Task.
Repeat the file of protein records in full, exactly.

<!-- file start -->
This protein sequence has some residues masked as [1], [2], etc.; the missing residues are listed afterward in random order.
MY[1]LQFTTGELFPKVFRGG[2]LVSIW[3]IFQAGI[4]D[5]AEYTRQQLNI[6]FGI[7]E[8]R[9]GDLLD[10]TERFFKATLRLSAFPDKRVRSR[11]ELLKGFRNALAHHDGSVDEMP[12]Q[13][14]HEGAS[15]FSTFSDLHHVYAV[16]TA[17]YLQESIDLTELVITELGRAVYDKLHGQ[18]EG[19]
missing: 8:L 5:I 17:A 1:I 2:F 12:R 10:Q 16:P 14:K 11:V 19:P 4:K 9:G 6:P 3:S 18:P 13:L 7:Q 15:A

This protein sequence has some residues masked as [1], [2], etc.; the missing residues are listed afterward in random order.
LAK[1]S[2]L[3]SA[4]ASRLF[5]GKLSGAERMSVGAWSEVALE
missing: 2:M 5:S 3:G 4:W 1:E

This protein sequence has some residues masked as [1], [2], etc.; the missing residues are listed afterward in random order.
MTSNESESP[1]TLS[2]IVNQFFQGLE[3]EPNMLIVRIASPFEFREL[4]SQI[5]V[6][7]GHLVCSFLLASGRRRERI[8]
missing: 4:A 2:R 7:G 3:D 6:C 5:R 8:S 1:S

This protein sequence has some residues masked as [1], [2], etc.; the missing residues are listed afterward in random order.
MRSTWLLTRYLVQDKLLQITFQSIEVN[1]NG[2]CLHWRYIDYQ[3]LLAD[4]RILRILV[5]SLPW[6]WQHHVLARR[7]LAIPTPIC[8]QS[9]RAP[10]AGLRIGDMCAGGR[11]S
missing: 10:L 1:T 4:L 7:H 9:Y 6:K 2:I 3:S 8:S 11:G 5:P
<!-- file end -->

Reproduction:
This protein sequence has some residues masked as [1], [2], etc.; the missing residues are listed afterward in random order.
MY[1]LQFTTGELFPKVFRGG[2]LVSIW[3]IFQAGI[4]D[5]AEYTRQQLNI[6]FGI[7]E[8]R[9]GDLLD[10]TERFFKATLRLSAFPDKRVRSR[11]ELLKGFRNALAHHDGSVDEMP[12]Q[13][14]HEGAS[15]FSTFSDLHHVYAV[16]TA[17]YLQESIDLTELVITELGRAVYDKLHGQ[18]EG[19]
missing: 8:L 5:I 17:A 1:I 2:F 12:R 10:Q 16:P 14:K 11:V 19:P 4:K 9:G 6:P 3:S 18:P 13:L 7:Q 15:A

This protein sequence has some residues masked as [1], [2], etc.; the missing residues are listed afterward in random order.
LAK[1]S[2]L[3]SA[4]ASRLF[5]GKLSGAERMSVGAWSEVALE
missing: 2:M 5:S 3:G 4:W 1:E

This protein sequence has some residues masked as [1], [2], etc.; the missing residues are listed afterward in random order.
MTSNESESP[1]TLS[2]IVNQFFQGLE[3]EPNMLIVRIASPFEFREL[4]SQI[5]V[6][7]GHLVCSFLLASGRRRERI[8]
missing: 4:A 2:R 7:G 3:D 6:C 5:R 8:S 1:S

This protein sequence has some residues masked as [1], [2], etc.; the missing residues are listed afterward in random order.
MRSTWLLTRYLVQDKLLQITFQSIEVN[1]NG[2]CLHWRYIDYQ[3]LLAD[4]RILRILV[5]SLPW[6]WQHHVLARR[7]LAIPTPIC[8]QS[9]RAP[10]AGLRIGDMCAGGR[11]S
missing: 10:L 1:T 4:L 7:H 9:Y 6:K 2:I 3:S 8:S 11:G 5:P